A startling number of American households are currently not paying their mortgages. This number is at 4.1 million and this data was before we entered what now appears to be a second shutdown as cases of the Coronavirus spread across the country. Yet somehow, people think the housing market is going to be perfectly fine. The reality is, there are massive systemic shocks that are hitting the system and housing is always a lagging indicator. In California, the unemployment rate is at 16.3 percent which is the highest since the Great Depression. The forbearance issues run deep since missed payments are now compounding on top of each other meaning many households now owe multiple payments to keep up. Many missed a payment because they are unable to make one payment so now that people need to make 3, 4, or more payments all at once, there will be challenges. Yet more importantly, think of places in Los Angeles with good schools. Many are moving to online delivery of coursework this year so that premium on good schools is not worth it if you are essentially paying for a virtual learning model where your student is taking classes from their laptop. The housing market is facing challenges but you wouldn’t know that by simply looking at price.
The delusional crowd
First, let us look at the number of mortgages in forbearance:
A stunning 4.1 million mortgages are not being paid – over 8 percent of all mortgages in the market. This is significant. These are similar figures from the Great Recession although people will be quick to talk about NINJA loans but the reality is, the vast majority of foreclosures came with vanilla 30-year traditional mortgages. The boogie man is the NINJA loans but the end result was that people just couldn’t pay their mortgage when they lost their jobs. What does it matter if your monthly payment is $1,500 or $5,000 if your income stops?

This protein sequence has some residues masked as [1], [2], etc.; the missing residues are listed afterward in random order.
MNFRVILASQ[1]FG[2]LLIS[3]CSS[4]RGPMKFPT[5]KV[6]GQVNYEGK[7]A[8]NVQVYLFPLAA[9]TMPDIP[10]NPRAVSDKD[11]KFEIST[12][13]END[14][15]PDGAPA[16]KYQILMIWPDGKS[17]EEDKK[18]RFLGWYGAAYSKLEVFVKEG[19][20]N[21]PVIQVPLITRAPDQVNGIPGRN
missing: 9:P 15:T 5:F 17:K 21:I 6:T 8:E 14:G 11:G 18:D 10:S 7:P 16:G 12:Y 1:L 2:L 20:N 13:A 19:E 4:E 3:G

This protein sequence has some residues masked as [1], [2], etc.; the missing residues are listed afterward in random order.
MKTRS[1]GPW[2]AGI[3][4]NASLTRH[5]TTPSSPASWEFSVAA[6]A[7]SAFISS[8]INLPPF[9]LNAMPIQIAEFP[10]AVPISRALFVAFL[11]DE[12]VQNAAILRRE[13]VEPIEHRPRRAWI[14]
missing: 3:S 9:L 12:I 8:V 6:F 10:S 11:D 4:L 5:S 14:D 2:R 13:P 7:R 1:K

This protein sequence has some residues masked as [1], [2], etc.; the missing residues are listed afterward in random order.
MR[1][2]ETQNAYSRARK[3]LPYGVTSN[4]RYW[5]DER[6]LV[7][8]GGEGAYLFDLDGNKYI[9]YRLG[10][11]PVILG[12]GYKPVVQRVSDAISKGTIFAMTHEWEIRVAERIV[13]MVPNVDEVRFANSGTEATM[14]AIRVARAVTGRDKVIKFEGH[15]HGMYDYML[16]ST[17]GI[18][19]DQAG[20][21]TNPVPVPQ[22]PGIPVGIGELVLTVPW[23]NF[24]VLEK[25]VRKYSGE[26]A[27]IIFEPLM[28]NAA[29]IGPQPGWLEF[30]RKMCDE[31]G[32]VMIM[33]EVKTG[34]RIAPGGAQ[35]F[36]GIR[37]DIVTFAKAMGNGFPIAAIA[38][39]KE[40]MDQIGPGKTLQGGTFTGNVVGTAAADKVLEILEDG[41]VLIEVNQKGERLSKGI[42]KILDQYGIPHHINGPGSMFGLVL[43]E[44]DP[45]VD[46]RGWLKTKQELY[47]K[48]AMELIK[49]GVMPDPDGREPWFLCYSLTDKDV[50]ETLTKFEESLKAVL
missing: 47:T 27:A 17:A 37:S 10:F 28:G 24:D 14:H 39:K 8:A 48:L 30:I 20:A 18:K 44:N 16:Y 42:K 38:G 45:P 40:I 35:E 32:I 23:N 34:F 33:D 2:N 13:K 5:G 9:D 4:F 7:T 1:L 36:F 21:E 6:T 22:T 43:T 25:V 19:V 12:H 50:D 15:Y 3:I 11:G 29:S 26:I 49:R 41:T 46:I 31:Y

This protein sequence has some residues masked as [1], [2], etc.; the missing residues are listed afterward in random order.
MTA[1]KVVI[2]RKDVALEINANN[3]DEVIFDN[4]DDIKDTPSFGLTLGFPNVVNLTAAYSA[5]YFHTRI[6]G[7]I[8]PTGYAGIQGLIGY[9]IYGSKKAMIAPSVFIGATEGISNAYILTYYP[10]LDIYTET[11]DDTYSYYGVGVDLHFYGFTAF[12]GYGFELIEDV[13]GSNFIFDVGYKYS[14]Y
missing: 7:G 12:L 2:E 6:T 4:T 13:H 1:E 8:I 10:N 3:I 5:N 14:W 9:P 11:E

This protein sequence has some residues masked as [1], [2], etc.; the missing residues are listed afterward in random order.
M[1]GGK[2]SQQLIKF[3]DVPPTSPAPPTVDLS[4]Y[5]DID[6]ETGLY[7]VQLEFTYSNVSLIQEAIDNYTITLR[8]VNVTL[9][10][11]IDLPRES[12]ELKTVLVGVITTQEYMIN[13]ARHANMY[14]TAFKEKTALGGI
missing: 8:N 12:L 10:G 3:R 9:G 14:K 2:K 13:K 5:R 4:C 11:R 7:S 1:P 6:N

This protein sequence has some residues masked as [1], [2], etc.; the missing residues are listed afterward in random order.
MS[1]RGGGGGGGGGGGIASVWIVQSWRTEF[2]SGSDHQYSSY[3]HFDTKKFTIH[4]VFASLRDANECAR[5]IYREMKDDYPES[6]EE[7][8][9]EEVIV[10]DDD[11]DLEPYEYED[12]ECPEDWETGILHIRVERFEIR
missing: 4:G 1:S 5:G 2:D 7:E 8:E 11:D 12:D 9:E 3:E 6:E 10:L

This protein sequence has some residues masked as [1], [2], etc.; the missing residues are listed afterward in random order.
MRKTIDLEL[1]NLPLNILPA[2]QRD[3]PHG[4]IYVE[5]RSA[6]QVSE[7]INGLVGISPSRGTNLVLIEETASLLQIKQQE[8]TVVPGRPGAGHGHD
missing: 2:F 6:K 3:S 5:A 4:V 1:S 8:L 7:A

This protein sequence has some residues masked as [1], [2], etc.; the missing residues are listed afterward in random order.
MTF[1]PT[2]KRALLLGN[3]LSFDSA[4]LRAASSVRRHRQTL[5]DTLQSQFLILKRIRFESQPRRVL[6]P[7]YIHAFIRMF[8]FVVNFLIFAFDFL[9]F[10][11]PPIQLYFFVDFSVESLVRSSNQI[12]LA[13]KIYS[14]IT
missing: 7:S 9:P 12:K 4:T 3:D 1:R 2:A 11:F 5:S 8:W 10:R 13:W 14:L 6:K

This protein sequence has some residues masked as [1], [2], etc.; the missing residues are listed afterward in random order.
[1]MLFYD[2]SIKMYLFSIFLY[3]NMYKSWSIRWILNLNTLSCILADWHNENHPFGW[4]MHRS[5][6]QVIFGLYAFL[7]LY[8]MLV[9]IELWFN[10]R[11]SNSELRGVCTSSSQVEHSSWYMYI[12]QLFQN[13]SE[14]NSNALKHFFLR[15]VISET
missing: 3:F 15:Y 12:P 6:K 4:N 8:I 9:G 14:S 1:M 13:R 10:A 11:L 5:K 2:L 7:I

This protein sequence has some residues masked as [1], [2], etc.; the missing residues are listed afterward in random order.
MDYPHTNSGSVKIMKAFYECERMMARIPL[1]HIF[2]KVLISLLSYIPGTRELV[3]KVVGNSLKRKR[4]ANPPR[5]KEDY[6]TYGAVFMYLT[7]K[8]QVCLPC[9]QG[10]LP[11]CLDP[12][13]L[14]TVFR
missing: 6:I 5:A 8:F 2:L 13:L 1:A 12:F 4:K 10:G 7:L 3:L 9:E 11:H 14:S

Another startling figure is the amount of Americans that have seen someone in their household losing income. See data from the Census:
Roughly half of Americans have lost some amount of income within their household. This is incredibly high and problematic. The initial job losses came in retail and face-to-face fields but now we are seeing white collar jobs being cut since many of these companies have tech departments, accounting support, and other ancillary functions that need funding from the actual business in the community. Expect more of this if the pandemic continues to create lockdowns.
There are large implications here and many of the measures taken are essentially stop-gaps:
Like is the case in most economic downturns, many businesses that did not need bailouts were actually recipients of programs like the PPP. Many owners of restaurants for example are still struggling and having a tough time getting back on their feet.
From looking at the language of these programs and their essence, it seems like they were built for a 3-month crisis. As we enter our fourth month, this economic and healthcare crisis is not going to be a short one contrary to what some have been saying. Just think of Los Angeles County where schools were set to go remote for the remainder of the year. How are working parents going to teach their kids at home and go back to work at a high level of productivity? This is not a judgment call here, but the fact of the matter is we are going to see substantial loss in business activity which directly ties into housing.
There are some significant challenges facing the housing market and those thinking there will not be some sort of correction are simply not looking at the larger macro impact of this pandemic.Did You Enjoy The Post? Subscribe to Dr. Housing Bubble’s Blog to get updated housing commentary, analysis, and information